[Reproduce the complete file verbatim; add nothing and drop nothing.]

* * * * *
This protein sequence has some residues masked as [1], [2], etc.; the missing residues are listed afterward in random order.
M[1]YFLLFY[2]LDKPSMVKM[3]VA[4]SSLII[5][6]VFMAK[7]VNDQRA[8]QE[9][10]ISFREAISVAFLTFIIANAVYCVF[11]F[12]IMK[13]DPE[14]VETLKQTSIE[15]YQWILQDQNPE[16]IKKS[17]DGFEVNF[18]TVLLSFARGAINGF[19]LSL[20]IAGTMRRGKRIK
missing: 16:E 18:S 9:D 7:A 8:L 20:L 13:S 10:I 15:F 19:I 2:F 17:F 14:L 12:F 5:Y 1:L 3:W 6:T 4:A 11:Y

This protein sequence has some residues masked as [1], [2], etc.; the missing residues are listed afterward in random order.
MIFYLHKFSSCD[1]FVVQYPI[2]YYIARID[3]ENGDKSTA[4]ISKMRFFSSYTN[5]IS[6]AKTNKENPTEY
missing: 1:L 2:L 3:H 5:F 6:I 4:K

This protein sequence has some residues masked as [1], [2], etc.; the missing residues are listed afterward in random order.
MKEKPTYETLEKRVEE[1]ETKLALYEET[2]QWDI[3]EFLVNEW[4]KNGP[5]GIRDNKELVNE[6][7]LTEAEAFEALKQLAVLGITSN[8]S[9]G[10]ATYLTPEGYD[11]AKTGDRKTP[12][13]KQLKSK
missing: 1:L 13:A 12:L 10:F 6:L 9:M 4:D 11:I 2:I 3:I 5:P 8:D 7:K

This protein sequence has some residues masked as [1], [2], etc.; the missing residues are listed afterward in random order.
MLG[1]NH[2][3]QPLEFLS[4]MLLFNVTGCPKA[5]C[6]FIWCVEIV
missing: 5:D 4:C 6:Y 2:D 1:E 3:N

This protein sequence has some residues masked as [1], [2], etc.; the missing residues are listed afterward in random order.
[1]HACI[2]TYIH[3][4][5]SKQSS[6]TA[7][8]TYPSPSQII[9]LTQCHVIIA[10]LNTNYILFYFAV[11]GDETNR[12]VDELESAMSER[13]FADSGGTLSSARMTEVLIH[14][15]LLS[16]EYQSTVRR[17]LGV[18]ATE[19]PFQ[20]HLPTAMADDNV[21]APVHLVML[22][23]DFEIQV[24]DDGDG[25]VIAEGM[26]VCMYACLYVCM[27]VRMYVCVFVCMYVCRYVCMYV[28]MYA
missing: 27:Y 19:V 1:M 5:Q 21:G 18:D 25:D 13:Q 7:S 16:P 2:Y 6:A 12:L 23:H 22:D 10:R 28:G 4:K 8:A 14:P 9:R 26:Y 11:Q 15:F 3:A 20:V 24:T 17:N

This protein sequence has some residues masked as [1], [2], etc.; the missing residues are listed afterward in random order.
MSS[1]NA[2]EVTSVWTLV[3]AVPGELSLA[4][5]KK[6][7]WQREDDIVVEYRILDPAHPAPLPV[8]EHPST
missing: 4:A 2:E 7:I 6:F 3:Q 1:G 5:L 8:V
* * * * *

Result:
This protein sequence has some residues masked as [1], [2], etc.; the missing residues are listed afterward in random order.
M[1]YFLLFY[2]LDKPSMVKM[3]VA[4]SSLII[5][6]VFMAK[7]VNDQRA[8]QE[9][10]ISFREAISVAFLTFIIANAVYCVF[11]F[12]IMK[13]DPE[14]VETLKQTSIE[15]YQWILQDQNPE[16]IKKS[17]DGFEVNF[18]TVLLSFARGAINGF[19]LSL[20]IAGTMRRGKRIK
missing: 16:E 18:S 9:D 7:A 8:L 20:L 13:S 10:I 15:F 19:I 2:F 17:F 14:L 12:F 5:Y 1:L 3:W 6:T 4:A 11:Y

This protein sequence has some residues masked as [1], [2], etc.; the missing residues are listed afterward in random order.
MIFYLHKFSSCD[1]FVVQYPI[2]YYIARID[3]ENGDKSTA[4]ISKMRFFSSYTN[5]IS[6]AKTNKENPTEY
missing: 1:L 2:L 3:H 5:F 6:I 4:K

This protein sequence has some residues masked as [1], [2], etc.; the missing residues are listed afterward in random order.
MKEKPTYETLEKRVEE[1]ETKLALYEET[2]QWDI[3]EFLVNEW[4]KNGP[5]GIRDNKELVNE[6][7]LTEAEAFEALKQLAVLGITSN[8]S[9]G[10]ATYLTPEGYD[11]AKTGDRKTP[12][13]KQLKSK
missing: 1:L 13:A 12:L 10:F 6:L 9:M 4:D 11:I 2:I 3:I 5:P 8:D 7:K

This protein sequence has some residues masked as [1], [2], etc.; the missing residues are listed afterward in random order.
MLG[1]NH[2][3]QPLEFLS[4]MLLFNVTGCPKA[5]C[6]FIWCVEIV
missing: 5:D 4:C 6:Y 2:D 1:E 3:N

This protein sequence has some residues masked as [1], [2], etc.; the missing residues are listed afterward in random order.
[1]HACI[2]TYIH[3][4][5]SKQSS[6]TA[7][8]TYPSPSQII[9]LTQCHVIIA[10]LNTNYILFYFAV[11]GDETNR[12]VDELESAMSER[13]FADSGGTLSSARMTEVLIH[14][15]LLS[16]EYQSTVRR[17]LGV[18]ATE[19]PFQ[20]HLPTAMADDNV[21]APVHLVML[22][23]DFEIQV[24]DDGDG[25]VIAEGM[26]VCMYACLYVCM[27]VRMYVCVFVCMYVCRYVCMYV[28]MYA
missing: 27:Y 19:V 1:M 5:Q 21:G 18:D 25:D 13:Q 7:S 16:P 2:Y 6:A 12:L 23:H 22:D 10:R 28:G 4:K 8:A 14:P 9:R 26:Y 11:Q 15:F 3:A 20:V 24:T 17:N

This protein sequence has some residues masked as [1], [2], etc.; the missing residues are listed afterward in random order.
MSS[1]NA[2]EVTSVWTLV[3]AVPGELSLA[4][5]KK[6][7]WQREDDIVVEYRILDPAHPAPLPV[8]EHPST
missing: 4:A 2:E 7:I 6:F 3:Q 1:G 5:L 8:V